More than 3 million Kurds live in Syria, comprising about 20 percent of the Syrian population, making them the largest non-Arab minority in the country. They are concentrated primarily in the north and northeast of the country, in three provinces (Alhasakah, Alraqqa and Aleppo).Since 1963 until today, the Al-Baath Party is the ruling party in Syria. During their rule the Kurds in Syria, are suffering chauvinistic policies of racial discrimination that are practised by the Syrian authorities. As a result of systematic discrimination and daily alienation, the Kurds have been compelled to migrate away from their homelands in search of shelter and a means of supporting themselves and their families in larger cities, and as examples of their discrimination practices and racist projects:
On 05th of October 1962, Syrian authorities issued a so-called special census in Hasakah province, the northeastern Syrian province in which the majority of Kurds have their origins. The authorities then produced statistical reports, as a result many as 120,000 Kurds—nearly 20 percent of Syria’s Kurdish population—were denationalized, today there are more than 300,000 Kurds losing all rights of citizenship, including the right to vote and participate in public life, the right to travel outside the country, the right to private ownership, and the right to employment in the public sector. In addition to the difficulties associated for them with finding work most of them have to leave there lands, homes and immerged to other countries or other cities in Syria like Damascus and others to survive with there families.
In 1973, the Baathist government instituted the so-called “Arab Belt” draft, under which Arab families from the areas of Aleppo and al-Raqqa were forced to migrate to forty Kurdish villages throughout Jazeera province, covering an area 275 kilometers long and 5 to 15kilometers across that bordered on Turkey and Iraq. The draft severely disturbed the region’s social balance, especially in Jazeera province, to such a point that social and civic disputes there remain a source of persistent local tension. The Syrian government also began to replace the names of Kurdish villages and sites with Arabic ones.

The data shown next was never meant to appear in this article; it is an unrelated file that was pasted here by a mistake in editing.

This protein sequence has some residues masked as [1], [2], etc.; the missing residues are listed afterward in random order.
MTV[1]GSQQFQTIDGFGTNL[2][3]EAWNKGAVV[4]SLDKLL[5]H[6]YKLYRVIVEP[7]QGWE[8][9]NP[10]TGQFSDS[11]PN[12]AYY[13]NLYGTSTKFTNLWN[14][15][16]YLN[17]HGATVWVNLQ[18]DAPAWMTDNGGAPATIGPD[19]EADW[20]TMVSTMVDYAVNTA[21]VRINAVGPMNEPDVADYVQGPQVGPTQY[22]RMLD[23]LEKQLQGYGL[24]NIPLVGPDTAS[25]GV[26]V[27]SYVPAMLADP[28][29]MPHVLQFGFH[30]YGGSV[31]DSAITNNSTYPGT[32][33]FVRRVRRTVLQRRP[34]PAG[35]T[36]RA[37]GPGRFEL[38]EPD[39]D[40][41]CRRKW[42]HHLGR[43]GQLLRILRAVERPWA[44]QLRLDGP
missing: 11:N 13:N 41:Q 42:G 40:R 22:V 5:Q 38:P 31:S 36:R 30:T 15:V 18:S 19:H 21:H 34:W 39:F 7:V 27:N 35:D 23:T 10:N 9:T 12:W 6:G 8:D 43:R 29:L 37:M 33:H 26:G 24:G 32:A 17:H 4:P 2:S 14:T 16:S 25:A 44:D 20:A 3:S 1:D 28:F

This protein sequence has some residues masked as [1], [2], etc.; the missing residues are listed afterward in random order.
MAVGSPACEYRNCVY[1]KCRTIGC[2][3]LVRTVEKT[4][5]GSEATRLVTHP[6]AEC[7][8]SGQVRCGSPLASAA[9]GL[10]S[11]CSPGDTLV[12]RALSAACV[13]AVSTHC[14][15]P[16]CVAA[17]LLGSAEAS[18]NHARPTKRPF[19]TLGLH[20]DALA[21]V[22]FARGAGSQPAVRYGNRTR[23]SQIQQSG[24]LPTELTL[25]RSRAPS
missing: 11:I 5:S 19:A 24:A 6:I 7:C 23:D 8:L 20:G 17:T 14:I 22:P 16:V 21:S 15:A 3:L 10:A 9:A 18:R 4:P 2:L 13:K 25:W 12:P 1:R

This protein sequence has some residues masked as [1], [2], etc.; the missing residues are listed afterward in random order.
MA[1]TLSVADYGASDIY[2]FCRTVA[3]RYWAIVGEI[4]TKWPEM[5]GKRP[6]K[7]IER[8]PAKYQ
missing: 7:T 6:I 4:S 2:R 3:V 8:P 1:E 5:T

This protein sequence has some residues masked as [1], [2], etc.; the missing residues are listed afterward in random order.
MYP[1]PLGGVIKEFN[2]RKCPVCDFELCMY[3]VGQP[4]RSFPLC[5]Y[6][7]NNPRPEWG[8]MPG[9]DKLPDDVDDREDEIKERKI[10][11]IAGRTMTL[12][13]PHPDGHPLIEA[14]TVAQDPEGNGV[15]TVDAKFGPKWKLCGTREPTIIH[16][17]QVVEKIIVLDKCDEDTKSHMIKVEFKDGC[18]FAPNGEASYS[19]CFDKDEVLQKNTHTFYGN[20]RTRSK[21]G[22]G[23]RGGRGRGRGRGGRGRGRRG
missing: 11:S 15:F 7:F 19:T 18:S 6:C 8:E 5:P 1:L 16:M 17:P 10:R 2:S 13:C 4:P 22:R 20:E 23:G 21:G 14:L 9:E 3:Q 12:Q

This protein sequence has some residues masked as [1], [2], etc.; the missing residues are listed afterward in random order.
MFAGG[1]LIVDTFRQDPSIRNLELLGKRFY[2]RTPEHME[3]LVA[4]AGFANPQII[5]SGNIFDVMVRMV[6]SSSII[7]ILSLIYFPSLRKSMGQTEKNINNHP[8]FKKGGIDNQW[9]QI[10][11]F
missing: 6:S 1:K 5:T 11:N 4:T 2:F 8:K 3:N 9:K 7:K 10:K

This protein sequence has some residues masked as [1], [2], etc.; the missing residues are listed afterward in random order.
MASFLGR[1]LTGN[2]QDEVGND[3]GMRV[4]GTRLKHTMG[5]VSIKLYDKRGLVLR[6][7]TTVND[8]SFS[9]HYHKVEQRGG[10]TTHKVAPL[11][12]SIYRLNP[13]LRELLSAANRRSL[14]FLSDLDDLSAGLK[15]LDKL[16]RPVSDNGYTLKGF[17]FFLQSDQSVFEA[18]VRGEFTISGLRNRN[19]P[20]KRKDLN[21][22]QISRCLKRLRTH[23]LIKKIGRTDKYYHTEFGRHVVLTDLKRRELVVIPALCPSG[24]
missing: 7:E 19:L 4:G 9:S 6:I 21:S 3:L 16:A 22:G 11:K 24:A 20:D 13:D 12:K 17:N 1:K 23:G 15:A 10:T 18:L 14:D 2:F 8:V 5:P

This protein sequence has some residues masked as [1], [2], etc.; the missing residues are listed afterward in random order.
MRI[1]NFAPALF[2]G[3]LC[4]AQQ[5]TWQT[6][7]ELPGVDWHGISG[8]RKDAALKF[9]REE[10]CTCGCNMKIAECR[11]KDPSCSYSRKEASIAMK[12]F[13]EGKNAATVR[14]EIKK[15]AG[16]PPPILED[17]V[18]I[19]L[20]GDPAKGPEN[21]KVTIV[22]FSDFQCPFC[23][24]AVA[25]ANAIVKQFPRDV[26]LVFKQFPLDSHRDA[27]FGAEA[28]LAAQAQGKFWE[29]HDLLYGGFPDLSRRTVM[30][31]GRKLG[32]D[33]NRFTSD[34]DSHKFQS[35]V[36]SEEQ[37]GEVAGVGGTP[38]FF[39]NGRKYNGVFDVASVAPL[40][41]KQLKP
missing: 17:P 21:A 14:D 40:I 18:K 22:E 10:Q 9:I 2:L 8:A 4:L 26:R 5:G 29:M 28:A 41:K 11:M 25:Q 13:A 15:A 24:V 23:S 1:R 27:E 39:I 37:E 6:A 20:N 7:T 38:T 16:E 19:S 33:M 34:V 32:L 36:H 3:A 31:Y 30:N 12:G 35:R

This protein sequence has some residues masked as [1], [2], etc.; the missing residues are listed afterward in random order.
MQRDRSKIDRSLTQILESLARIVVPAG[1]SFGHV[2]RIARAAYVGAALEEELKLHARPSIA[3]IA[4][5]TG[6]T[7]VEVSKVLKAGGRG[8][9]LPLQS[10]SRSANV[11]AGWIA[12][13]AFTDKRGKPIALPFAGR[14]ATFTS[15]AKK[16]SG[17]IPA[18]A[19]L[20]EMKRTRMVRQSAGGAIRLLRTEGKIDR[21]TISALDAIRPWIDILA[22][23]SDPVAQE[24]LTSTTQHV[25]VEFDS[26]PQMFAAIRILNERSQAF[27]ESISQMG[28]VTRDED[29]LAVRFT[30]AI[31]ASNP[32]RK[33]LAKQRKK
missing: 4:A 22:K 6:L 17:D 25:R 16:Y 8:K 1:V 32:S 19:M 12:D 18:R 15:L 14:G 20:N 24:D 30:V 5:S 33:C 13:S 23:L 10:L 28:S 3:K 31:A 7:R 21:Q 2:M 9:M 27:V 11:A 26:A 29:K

Syrian authorities are offering very good jobs for Arabs from other provinces in Kurdish provinces at the time they keeping say that there is no vacancies or dismiss the Kurds from their jobs in their provinces under the pretext of safety; security measures.
· No permission for Kurds to be regular soldier or to get a job in the diplomatices agencies, other government agencies, and many others public departments.
· Decree 49 introduced on 10th September 2008, following previous Decrees in relation to agricultural practices. The law stems from a fallacy that the Syrian Government is promoting to discredit Kurds that there is activity on the border that threatens the security of Syria. This is where the majority of Kurds live. Decree 49 is designed to control the movement of people in this area by requiring them to obtain a license to build, rent, sell or buy property, in addition to the existing restrictions on agricultural practices in that area. Although some of this area are more than 100 km away from the border. This decree had caused a paralysis in building section and as a result more than 500,000 Kurds had to leave there homelands.
The problems faced by Syria’s Kurds exist in a greater context of regional discord and instability that affect Kurds throughout the Middle East. Alleviating these much greater issues would help to improve the situation in Syria, although care must be taken to ensure that such efforts accord with international standards for minority rights, human rights, and humanitarian law.
For its part, the international community can no longer ignore the abrogation of Kurdish rights occurring in Syria. The growing number of denationalized Kurds and worsening violations of Kurdish civic, economic, social, and cultural rights threaten not only to provoke Kurdish resistance to the Syrian state, including demands for independence, but also to encourage the state to respond to these demands with violence.
There is a regular campaign of arresting people from the Kurdish opposition and the latest one was arresting three members of the political committee of Yekiti party and one political activist:
1. Hassan Ibrahim Saleh is a member of the political committee of the Kurdish Yekiti Party in Syria. He was born in 1947, and is married with seven children. He is a retired teacher with a degree in geography
2. Mohamed Mustapha is a member of the Political Committee of the Kurdish Yekiti Party in Syria. He was born in 1962, and is married he has a daughter since one month. He is a lawyer, arrested in 26/6/2007 after supporting stateless demonstration.
3. Maroof Mulla Ahmed is a member of the Political Committee of Kurdish Yekiti Party in Syria. He was born in 1954, and is married with four children. Was arrested from 12/08/2007 to 03/03/2008.
4. Anwar Nasso is a political activist. He was born in 1962, and is married with three children. He is also a former detainee.
We appeal to the United Nations, human rights organizations and humanitarian groups including democratic Western governments to put pressure on the Syrian government to stop such actions and procedures that make matters more complicated, and to halt the persecution of Kurds by denying them their Human Rights and the right of self-determination
Kurdish Yekiti party in Syria